What are the problems in the field of agriculture in Armenia today and what are the main reasons for not cultivating agricultural lands? These and other issues were addressed by the President of "National Water Cooperation" Scientific and Ecological NGO Arevik Hovsepyan during the expert round table on "Food Security and Climate Change" held on April 13 at EcoLur Press Club.
“There are several main reasons for not cultivating agricultural land areas. First, people received quite small land areas in different categories and different sectors during the privatization process. The villagers mainly cultivate high-end land areas, orchards, which give good crops, whereas remote areas are not cultivated because people do not have the opportunity to go and cultivate. Where there is no income, the land remains uncultivated. More than 50% of our lands are not cultivated, as a result of which many cultivated lands are degraded, the quality of lands deteriorates, the land becomes unfit for cultivation," she said.
According to Arevik Hovsepyan, the next possible reason for not cultivating the lands is the lack of irrigation water. According to the study conducted by “National Water Cooperation” NGO, drinking water in 29 communities in 7 regions of Armenia is used to irrigate neighborhoods due to the lack of irrigation water. "We use our high-quality water for irrigation, while in some communities of Armenia there is no drinking water at all. Why is that? The reason is that drinking water is not registered in those communities, meters are not installed, people do not pay for water, they use it for irrigation. Such a problem exists in almost all settlements of Armenia," Arevik Hovsepyan said.
According to the speaker, the lack of irrigation water quality norms in Armenia is problematic from this point of view. "Irrigation is carried out with any water, from the cleanest spring water to the water coming out of the sewer. As a result, we have poor-quality food. The entire fruits and vegetables of the Ararat Valley are irrigated with the water of the Hrazdan River, where the untreated wastewater from Yerevan Aeration is discharged. We do not have a complete sewage treatment plant anywhere. Sewage is discharged into rivers and used for irrigation. Attention should be paid to this issue.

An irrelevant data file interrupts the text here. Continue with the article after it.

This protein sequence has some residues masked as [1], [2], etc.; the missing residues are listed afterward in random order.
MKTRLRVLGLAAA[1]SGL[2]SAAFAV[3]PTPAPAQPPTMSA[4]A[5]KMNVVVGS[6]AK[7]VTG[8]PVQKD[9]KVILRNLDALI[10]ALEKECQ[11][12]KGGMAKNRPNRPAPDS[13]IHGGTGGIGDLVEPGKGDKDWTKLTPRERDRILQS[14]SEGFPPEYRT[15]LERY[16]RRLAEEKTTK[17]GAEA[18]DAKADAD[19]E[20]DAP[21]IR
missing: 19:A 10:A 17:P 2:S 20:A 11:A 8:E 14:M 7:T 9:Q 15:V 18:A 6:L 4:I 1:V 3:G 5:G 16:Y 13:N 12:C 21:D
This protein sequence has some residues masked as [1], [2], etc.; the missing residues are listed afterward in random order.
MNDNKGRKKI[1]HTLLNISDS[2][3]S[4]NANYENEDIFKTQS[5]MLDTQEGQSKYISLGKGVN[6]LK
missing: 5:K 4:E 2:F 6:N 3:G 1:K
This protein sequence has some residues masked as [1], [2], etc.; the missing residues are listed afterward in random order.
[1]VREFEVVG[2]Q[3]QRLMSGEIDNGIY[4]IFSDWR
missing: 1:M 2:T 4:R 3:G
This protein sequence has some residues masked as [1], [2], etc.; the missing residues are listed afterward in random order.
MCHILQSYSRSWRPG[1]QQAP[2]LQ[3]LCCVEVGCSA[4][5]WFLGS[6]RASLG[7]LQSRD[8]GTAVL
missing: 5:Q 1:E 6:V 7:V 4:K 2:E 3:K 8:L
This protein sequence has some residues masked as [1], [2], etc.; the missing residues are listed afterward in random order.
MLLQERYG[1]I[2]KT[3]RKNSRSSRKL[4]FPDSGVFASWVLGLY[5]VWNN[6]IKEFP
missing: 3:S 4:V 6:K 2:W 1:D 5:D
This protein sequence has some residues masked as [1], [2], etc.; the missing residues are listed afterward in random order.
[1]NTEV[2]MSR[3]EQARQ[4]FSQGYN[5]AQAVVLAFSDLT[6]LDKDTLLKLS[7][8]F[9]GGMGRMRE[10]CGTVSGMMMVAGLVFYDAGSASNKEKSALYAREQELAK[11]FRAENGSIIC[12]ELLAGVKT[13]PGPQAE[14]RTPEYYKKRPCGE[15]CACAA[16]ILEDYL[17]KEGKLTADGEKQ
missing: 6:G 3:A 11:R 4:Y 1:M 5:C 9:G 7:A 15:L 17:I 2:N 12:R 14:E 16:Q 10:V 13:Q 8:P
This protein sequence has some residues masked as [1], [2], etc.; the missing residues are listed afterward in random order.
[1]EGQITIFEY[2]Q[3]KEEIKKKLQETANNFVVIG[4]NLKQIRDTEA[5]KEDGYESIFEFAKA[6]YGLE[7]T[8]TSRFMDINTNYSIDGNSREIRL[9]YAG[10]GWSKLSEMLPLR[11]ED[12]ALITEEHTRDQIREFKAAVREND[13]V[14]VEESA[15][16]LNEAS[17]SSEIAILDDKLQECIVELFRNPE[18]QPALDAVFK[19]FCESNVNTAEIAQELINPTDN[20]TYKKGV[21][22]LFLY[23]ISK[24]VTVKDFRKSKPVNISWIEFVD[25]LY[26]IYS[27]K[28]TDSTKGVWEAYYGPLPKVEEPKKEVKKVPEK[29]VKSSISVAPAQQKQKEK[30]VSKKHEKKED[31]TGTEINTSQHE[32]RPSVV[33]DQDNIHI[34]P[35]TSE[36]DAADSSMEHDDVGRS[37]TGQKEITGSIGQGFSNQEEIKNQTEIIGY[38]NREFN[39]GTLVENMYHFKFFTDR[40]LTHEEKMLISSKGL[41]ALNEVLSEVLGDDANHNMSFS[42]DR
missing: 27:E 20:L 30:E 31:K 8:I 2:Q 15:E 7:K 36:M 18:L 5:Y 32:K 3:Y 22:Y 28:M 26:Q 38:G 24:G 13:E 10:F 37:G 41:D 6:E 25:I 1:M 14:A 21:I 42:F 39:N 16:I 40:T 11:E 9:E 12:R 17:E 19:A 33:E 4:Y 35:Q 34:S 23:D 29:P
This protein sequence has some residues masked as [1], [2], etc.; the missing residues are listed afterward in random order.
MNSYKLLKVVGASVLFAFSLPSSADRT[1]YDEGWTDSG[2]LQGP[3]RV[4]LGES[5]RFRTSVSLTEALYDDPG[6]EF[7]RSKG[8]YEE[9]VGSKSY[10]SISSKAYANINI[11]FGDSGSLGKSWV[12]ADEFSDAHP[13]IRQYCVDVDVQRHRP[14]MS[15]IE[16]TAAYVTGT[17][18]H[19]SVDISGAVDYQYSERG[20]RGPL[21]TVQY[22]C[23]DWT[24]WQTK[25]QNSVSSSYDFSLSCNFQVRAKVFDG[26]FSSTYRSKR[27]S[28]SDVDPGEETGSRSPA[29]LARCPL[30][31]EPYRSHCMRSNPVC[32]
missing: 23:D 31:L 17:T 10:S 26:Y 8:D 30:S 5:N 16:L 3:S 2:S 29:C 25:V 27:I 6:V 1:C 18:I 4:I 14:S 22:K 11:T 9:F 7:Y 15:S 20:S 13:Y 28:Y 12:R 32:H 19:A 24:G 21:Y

Armenia needs clean water for irrigation. "Today we do not have norms for the quality of irrigation water, but if we set them, we will not have irrigation water that meets those norms," he said.
The speaker noted that the problem of irrigation water in Armenia has a great impact on food security. "If we take into account that water is one of the most vulnerable resources due to climate change, in recent years in many communities, particularly in seven communities of Tavush Region, the amount of water in springs has sharply decreased, then the impact of climate change is already visible.
Due to the lack of water in the springs, the water of the rivers decreased. And here the problem of water resources arises. Even if we can store the water generated during spring and autumn floods, we can use that water when there is a shortage of irrigation water," Arevik Hovsepyan said.
One of the problems in the field of irrigation water is leakage. "We have a lot of soil irrigation systems. Irrigation water is brought from far away, irrigation water is not met, meters are not installed so that people know how much water they have used. The amount of water used is mainly calculated according to the irrigation norms of the given crop. In other words, the amount of water used for a given crop is paid according to those norms,” she said.
The speaker mentioned that we also have a problem with the management of the agricultural sector. "We have super-normative lands where the farmer wants to cultivate a crop that requires ten times more water. There is no regulation on what lands to grow and how to cultivate," she said.
Arevik Hovsepyan touched upon the issues of irrigation water management. "The distribution of irrigation water in Armenia is regulated by water user companies (WUCs), the establishment of which has pursued progressive goals. The WUC should be a participatory management tool, able to properly manage the irrigation water distribution process. However, WUCs faced problems related to the operation of irrigation systems: low level of collection, unequal distribution of water, financial instability, low level of management experience and skills, corruption, etc. In recent years, WUCs seem to have 'given up' on participatory governance; they are governed by TAI Water Committee," she said.
May 04, 2021 at 16:44